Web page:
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It sounds like you are going through a lot. If handled well, a wound "healing by secondary intention" or granulation can look decent in this area, but two months is a long time for you to have to deal with it. I agree with the above answers, that polysporin is a likely culprit for causing itching. Itching and irritation caused by an allergic reaction can also slow down wound healing, so do not feel like you should suffer through this just for the "right" treatment. Vaseline or generic petroleum jelly is a very good would healing ointment that also prevents the growth of bacteria on the wound. You should check with your surgeon and see if it is all right to switch.

Secondarily, the forehead has a lot of nerves of sensation that run through it, so as your skin is realizing it was traumatized, the small nerve fibers that were cut in the surgery are waking up and starting to figure out how to regenerate. This can cause itching, numbness, and funny sensations.

Keep in touch with your surgeon if you are uncomfortable. It is his job to make sure nothing is wrong.

Minor itching is a part of the natural healing process, but significant itching could be a sign of something else

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Minor itching is a part of the natural healing process, especially for a wound as large as yours.  But you describe "unbearable" itch, and this makes me concern that you may be allergic to something in the wound care.  Many patients can develop an allergy to polysporin, even if they have used it without problems before.  That is why, in  my cliinic, I usually recommend using just vaseline.  Several dermatologic studies have shown that infection rate is no different when patients use vaseline or polysporin after surgery.  The other concern is perhaps a sensitivity to the bandage or tape.  You may want to consider changing to paper tape as some patients can be sensitive to certain types of bandages.  Lastly, you should definitely see your doctor again and bring up your concerns about itching.  If you have a severe allergic reaction, topical steroids for a few days may help.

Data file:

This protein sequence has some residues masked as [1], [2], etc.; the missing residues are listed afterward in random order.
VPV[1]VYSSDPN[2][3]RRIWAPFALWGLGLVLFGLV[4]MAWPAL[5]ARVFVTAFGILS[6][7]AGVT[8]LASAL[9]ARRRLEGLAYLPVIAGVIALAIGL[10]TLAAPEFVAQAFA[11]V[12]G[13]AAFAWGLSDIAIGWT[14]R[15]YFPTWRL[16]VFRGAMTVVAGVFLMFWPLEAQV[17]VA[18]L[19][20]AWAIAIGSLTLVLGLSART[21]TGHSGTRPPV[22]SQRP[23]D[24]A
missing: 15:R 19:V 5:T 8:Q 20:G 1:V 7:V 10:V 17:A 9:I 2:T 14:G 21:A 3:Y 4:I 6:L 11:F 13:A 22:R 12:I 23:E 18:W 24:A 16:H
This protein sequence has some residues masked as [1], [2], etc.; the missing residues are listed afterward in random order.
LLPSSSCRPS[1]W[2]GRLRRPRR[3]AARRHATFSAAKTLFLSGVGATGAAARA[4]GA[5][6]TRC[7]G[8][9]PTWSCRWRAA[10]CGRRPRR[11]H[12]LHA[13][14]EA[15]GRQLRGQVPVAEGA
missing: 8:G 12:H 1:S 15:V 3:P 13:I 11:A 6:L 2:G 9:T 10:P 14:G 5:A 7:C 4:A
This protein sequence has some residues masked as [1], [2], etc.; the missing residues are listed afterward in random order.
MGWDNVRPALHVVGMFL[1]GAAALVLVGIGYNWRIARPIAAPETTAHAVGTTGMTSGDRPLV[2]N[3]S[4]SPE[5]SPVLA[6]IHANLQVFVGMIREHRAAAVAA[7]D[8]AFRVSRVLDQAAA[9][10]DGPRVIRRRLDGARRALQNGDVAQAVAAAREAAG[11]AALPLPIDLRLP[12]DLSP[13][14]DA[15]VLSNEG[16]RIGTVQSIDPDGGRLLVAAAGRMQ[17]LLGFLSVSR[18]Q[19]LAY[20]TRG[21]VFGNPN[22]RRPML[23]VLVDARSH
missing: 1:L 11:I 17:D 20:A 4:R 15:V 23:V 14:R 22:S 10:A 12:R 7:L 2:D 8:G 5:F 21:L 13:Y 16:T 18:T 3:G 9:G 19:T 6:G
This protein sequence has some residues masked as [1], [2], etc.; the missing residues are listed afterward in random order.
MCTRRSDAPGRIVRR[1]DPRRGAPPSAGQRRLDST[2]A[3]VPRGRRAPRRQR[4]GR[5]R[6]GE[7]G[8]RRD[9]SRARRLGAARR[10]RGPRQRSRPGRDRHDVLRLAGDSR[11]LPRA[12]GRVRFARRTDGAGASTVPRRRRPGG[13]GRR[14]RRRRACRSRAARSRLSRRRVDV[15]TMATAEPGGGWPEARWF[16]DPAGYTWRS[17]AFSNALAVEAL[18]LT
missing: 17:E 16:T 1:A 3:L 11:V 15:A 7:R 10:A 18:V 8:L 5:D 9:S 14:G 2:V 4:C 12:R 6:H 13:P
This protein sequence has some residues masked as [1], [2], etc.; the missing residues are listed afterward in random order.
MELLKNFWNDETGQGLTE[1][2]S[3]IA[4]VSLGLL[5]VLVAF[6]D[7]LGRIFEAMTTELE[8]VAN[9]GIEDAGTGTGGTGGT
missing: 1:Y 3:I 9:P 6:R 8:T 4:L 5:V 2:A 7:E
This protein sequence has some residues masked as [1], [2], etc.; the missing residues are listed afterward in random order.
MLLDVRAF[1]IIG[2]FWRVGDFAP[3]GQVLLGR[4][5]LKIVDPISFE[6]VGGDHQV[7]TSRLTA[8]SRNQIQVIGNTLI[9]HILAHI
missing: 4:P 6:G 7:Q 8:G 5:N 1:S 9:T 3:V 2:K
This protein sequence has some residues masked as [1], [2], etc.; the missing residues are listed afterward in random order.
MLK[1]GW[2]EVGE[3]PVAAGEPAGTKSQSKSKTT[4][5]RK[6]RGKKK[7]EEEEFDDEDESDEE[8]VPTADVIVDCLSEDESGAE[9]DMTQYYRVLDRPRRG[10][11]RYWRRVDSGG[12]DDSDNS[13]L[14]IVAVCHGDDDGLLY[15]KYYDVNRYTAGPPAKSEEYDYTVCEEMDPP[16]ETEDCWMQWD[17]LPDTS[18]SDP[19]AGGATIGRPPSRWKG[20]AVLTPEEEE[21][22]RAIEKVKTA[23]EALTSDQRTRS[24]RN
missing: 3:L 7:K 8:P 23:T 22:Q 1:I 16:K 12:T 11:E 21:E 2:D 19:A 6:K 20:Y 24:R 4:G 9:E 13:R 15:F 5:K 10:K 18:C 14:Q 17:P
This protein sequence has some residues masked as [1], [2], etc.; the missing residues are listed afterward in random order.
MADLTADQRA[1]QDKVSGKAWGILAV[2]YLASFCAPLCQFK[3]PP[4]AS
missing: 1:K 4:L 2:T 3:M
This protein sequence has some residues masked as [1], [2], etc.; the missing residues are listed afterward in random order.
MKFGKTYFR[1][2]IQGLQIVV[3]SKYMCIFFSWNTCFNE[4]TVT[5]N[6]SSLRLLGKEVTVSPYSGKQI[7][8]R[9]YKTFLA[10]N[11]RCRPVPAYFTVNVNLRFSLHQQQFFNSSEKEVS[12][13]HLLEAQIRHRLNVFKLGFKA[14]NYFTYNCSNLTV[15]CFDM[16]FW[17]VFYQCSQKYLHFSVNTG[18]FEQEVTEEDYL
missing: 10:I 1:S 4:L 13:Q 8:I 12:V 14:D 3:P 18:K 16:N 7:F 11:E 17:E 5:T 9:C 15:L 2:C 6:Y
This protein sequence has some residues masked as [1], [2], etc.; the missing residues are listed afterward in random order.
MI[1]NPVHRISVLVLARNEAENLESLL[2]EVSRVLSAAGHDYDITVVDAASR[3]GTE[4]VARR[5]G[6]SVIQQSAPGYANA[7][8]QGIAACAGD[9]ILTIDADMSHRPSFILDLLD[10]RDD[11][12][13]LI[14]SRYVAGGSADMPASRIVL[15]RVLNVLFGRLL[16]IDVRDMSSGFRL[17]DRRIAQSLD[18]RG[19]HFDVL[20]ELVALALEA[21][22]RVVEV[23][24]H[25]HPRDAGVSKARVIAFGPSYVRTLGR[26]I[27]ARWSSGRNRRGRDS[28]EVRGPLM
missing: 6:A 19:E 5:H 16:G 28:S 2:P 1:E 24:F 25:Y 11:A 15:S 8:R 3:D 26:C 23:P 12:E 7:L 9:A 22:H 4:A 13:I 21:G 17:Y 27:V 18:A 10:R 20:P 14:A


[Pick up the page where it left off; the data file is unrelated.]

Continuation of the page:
Dr. Mann

Margaret Mann, MD
Cleveland Dermatologic Surgeon

Mohs surgery defect and itching with healing

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It is not uncommon to hear patients complain of itching associated with healing. Your surgeon should follow the post operative wound but itching in and of itself is typically not problematic. If you have a large wound that is slow to heal, a wound care center may help you with alternatives to accelerate healing.

Steven Hacker, MD
West Palm Beach Dermatologic Surgeon

Itching in a Mohs healing site

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It sounds that the defect is healing in well. The itching is likely from the wound healing and can be aggrivated by the polysporin. Cutting back the applications of the antibiotic ointment and replacing with vaseline may help with the minor skin irritation/itching involved with long periods of bandaging.

These answers are for educational purposes and should not be relied upon as a substitute for medical advice you may receive from your physician. If you have a medical emergency, please call 911. These answers do not constitute or initiate a patient/doctor relationship.